If you were interested in truth as you claim, you would also be interested in the historicity of the Bible and be interested in objections raised. You would be interested in what the Westar Institute and their ilk say, and would determine whether such objections are valid. You have demonstrated you are not interested in this, and therefore don’t want your little boat rocked. You want to believe something because there is safety in such a belief, and you are scared of straying beyond your comfortzone of ignorance.

    Your quote John 17:17 ‘Gods word is truth’ is a theological proposition which I have no issue with. We understand ‘God is not a man that He should lie’. But to equate something as powerful as God’s uttered word (John 1), which was so powerful that it created the universe and all there is, with penned human words found in the Bible is taking a huge leap of faith akin to walking on thin ice. The Bible was not in the beginning with God. The Bible did not make the universe and all that is in it. The Bible is not ‘quick and powerful’ The Bible is not living!! The Word of God is living. He is truth. His name is Jesus. Worship the Bible if you like, but I worship the Living Word of God. He is inerrant. The Bible is not.

    The Bible contains some wonderful truths, but it also contains mistakes and errors. It is therefore neither inerrant nor infallible. Some people take and all or nothing approach to the Bible. Its writers never intended an all or nothing approach. Paul even makes it clear in some of his letters, that some of what he said was just opinion, albeit the opinion of a learned and diligent Apostle. However on some issues I think Paul was wrong, such as his not allowing women to speak in Christian gatherings. We may dismiss this today as a cultural thing at the time or whatever, and need to hear what the Holy Spirit is saying to us today, for as Jesus said, it is Him who leads us into Truth (John 16:13). Not the Bible. We need Him to help us ‘rightly divide’ the scriptures.

  9. Bnonn
    Bnonn says:

    They are blatantly different stories of Judas death. Even my young daughter can figure that one out.

    Why would I try to debate with someone who, by his own admission, believes that a competent critique of the Bible requires only the reading comprehension, contextual knowledge, and exegetical expertise of a child?

    The Bible is not living!! The Word of God is living.

    A case in point. A young child, reading her English Bible, might assume that Hebrews 4:12 uses the same Greek word as John 1:1. A competent adult, exegeting Scripture properly, would know otherwise. Logos and rhema are quite different terms.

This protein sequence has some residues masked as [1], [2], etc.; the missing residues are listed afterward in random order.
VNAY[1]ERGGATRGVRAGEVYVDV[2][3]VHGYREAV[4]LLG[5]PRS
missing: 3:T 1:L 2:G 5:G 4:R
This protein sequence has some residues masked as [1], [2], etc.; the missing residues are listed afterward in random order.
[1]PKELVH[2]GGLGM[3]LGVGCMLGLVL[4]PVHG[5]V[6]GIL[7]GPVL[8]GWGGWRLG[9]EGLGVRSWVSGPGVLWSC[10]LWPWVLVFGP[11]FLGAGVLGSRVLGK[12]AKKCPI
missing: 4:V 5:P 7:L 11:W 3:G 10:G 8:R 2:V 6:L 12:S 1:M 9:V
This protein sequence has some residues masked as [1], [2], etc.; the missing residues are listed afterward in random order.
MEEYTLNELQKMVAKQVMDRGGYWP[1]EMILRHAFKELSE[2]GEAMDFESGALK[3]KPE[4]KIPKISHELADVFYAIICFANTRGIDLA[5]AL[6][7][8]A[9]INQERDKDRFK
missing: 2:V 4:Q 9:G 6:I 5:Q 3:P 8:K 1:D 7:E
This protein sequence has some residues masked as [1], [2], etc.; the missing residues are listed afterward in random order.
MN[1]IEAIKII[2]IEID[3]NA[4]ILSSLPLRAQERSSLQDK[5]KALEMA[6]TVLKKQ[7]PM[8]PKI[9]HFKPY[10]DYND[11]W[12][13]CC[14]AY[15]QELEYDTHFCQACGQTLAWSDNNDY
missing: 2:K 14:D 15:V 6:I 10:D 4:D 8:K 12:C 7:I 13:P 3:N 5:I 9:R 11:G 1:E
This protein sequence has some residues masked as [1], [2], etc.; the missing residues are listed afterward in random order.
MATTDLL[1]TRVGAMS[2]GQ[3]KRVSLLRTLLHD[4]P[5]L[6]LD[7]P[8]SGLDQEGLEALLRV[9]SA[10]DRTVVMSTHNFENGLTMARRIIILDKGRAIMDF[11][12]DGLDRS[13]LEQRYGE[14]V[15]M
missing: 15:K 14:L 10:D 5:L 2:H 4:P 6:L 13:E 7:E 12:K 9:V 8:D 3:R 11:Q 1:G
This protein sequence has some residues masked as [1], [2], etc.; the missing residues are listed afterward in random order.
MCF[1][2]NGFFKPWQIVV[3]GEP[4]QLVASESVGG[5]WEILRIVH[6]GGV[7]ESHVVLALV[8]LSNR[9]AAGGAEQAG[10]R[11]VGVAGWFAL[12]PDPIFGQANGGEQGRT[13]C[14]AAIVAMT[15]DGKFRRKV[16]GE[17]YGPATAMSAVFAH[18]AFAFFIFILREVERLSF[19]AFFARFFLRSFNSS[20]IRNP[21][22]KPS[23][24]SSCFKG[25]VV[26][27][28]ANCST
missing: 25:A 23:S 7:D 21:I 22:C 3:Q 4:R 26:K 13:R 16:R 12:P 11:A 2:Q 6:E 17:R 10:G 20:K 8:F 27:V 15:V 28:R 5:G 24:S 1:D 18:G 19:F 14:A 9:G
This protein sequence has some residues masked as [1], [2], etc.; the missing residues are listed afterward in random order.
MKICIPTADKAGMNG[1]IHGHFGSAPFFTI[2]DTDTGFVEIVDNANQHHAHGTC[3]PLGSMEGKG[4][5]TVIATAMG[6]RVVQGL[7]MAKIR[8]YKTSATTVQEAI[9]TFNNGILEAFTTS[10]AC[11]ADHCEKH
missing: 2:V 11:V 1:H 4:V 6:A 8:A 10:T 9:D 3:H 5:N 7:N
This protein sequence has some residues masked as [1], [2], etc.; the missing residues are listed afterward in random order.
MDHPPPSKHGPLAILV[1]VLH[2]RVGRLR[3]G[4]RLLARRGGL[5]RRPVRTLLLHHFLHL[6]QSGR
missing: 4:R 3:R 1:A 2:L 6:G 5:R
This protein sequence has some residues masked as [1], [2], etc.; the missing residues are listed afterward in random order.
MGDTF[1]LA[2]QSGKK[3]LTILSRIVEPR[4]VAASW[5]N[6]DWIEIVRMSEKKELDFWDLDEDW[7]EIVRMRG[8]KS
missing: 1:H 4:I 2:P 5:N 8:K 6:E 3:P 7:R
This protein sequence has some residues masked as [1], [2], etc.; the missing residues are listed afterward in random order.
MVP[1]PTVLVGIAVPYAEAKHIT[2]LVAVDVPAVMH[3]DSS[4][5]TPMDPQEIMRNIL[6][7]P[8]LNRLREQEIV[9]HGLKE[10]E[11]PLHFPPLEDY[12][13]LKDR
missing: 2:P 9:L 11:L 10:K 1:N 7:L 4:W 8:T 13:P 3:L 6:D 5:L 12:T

When you’re ready to interact at an adult level, look me up.

  10. Other Simon
    Other Simon says:


    Other Simon -, although I can see that inerrancy isn’t a biblical doctrine, and I have no other reason to believe it either, I have to observe that your arguments are just shocking! How is it an error to not state the virgin birth? How is it an error to draw from another Gospel writer? Seriously, you’re at the opposite end of the spectrum fromt he inerrantists: both seeing things that just are not there.

    To not state the virgin birth in your gospel you would have to believe that there was no virgin birth. You would be otherwise insane to leave it out, especially since christians claim that the gospels are of a ‘historical-record’ nature compared with other biblical text types.

    It is not an ‘error’ to leave out the virgin birth, but leaving it out renders the gospels as rather less inerrant. Drawing and modifying from other gospels is also not an ‘error’, but it makes the gospels much less reliable, independant, and inerrant.

  11. Other Simon
    Other Simon says:

    Why would I try to debate with someone who, by his own admission, believes that a competent critique of the Bible requires only the reading comprehension, contextual knowledge, and exegetical expertise of a child?

    When you’re ready to interact at an adult level, look me up.

    I do often wonder what it is that you gain from demeaning people, Bnonn. Perhaps you should too. Your last comment does not come from an adult.

  12. jonathan robinson
    jonathan robinson says:

    BTW John 1:1 and Heb 4:12 do use the same Greek word for “word”, logos, so I’m not sure what point you are making? The referrent of the word is determined by context, so they do not necessarily refer to the same thing even so but really, which Greek text were you using to arrive at your conclusions?